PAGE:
Bishop John Cummins
John Stephen Cummins, a native to Berkeley, was born in 1928 to Irish immigrants. He began to study for the priesthood at St. Joseph’s College in Mountainview, California, graduating in 1949. He attended seminary at St. Patrick’s Seminary in Menlo Park, California, graduating in 1953 with an MDiv.
He was ordained in 1953 and began to serve at Mission Dolores Basilica in San Francisco. His brother Bernard also became a priest and would later become superintendent of the schools under the Archdiocese of San Francisco.
Cummins would become the diocesan liaison to the GTU’s three Catholic schools (the Jesuit School of Theology, the Dominican School of Philosophy and Theology, and the Franciscan School of Theology) when he served as Chancellor of the Diocese of Oakland from 1962 until 1971.
In 1974, he was consecrated as a bishop and appointed to the Diocese of Sacramento. In 1977, he was installed as the Bishop of Oakland and would serve there until his retirement in 2003 at the age of 75.
Cummins had a deep commitment to the wellbeing of his community as evidenced by his service to Catholic education, dialogue, and social justice initiatives, including serving as Chairman of the Catholic Legal Immigration Network, Inc. (CLINIC). Cummins also served as chairman of the Liturgy Committee, Laity Committee, and Migration & Refugee Services Committee for the National Conference of Catholic Bishops.He was also the co-chair of the Roman Catholic-Reformed Presbyterian Dialogue Commission from 1992-1995, and a consultant of the Ecumenical and Religious Committee.
Claude Welch served as Graduate Theological Union Dean and President from 1971 to 1982 and as Dean from 1982 to 1987, when he retired. He continued to teach until 2006, when he moved to Illinois. He taught 19th Century Theology throughout his career, and authored several books, among themProtestant Theology, co-authored with John Dillenberger, 1954; and the seminal 2-volume Protestant Thought in the Nineteenth Century, 1985.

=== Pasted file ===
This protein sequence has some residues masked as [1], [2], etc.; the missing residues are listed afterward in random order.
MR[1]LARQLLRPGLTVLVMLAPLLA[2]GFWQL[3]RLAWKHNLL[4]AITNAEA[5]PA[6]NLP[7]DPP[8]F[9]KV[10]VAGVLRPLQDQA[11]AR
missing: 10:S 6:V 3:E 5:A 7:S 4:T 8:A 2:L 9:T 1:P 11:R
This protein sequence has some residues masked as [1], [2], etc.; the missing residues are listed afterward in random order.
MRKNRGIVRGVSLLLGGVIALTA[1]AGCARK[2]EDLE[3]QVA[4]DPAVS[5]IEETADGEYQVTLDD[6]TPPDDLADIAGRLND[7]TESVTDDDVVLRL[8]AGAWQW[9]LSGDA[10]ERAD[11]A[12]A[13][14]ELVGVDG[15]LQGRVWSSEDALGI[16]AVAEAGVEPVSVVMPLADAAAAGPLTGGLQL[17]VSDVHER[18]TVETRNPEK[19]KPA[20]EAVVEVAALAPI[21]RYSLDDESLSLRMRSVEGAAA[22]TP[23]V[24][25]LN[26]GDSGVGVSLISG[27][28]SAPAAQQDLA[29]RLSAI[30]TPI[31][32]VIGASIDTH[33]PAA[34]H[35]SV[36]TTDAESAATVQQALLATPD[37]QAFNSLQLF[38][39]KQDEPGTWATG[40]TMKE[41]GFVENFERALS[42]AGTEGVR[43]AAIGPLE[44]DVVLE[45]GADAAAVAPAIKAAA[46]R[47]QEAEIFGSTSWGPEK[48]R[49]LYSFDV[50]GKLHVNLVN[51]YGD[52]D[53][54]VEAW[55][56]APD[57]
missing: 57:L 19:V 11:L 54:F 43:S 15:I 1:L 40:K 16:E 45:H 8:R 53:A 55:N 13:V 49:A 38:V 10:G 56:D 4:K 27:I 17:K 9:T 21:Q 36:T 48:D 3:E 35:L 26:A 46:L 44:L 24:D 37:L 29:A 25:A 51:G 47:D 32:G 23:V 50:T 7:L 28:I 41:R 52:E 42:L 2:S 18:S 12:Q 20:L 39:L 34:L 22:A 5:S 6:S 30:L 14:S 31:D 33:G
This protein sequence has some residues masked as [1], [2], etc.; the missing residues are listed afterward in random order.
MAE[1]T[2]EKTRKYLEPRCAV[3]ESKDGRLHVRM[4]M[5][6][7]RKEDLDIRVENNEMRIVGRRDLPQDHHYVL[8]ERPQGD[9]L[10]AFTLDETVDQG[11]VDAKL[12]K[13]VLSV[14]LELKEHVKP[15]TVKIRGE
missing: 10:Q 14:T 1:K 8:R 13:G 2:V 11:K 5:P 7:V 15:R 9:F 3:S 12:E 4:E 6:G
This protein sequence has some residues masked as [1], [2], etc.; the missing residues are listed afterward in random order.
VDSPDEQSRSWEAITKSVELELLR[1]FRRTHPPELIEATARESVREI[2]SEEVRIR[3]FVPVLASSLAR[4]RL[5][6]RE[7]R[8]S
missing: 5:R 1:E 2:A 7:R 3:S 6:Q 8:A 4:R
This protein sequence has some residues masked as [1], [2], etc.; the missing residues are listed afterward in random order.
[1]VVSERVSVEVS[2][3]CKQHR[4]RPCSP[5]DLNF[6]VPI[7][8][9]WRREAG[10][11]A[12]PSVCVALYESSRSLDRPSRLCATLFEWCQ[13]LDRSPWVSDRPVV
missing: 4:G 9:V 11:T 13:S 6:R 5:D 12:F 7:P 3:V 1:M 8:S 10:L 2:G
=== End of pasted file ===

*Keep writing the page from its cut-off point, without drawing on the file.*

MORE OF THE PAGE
Earlier in his career, Welch had been a Fulbright scholar, teaching at Princeton and Yale. He served as President of the American Academy of Religion. Welch graduated from Upper Iowa University with a B.A. in History, and Yale Divinity School with a B.D. an M.Div and his PhD.
Welch is best known for his contributions to the expansion of the GTU’s programs and services. He expanded the academic ties between the GTU and the University of California, Berkeley, such as: the joint Ph.D. in Near Eastern Studies and cross-registration for courses.
He also oversaw the expansion of affiliated centers, institutes, and programs such as the Patriarch Athenagoras Orthodox Institute; Center for Theology and the Natural Sciences; Institute of Buddhist Studies; Pacific Asian-American Center for Theology and Strategies; and the Center for Ethics and Social Policy.
In 1976, he established the GTU Distinguished Faculty Lecture which continues to be an annual event. He also commenced the planning of the GTU Common Library building and the completion of Phase I in 1981.
Claude Welch died November 6, 2009. James A. Donahue, President and Professor of Ethics at the GTU, said, “Claude was the heart and soul of the GTU for many, many years. His is a powerful legacy. He gave the encouragement and support to many of our alumni/ae to help prepare them for their professional roles. The students, faculty, staff, and our surrounding community have Claude to thank for what the GTU is today – we could never be what we are without him.”
W. Hazaiah Williams, Founder of the Center for Urban-Black Studies
Rev. Williams was born in Columbus, Ohio, and was educated in Detroit, graduating from Wayne State University. He died in 1999.
In the 1950s, Rev. Williams moved to the Bay Area at the invitation of Howard Thurman, founder of the Church for the Fellowship of All Peoples. He was co-pastor at the South Berkeley Community Church until 1957, when his standing as a minister was revoked by the Congregational Church. He then founded the Church for Today in Berkeley. The church's name was later changed to the Church for Tomorrow, and he served as pastor there until his death.
He was founder and president of Alamo Black Clergy, an East Bay interfaith ministerial group. He also served as executive director of the East Bay Conference on Race, Religion and Social Justice. He was also a commentator on radio KPFA-FM.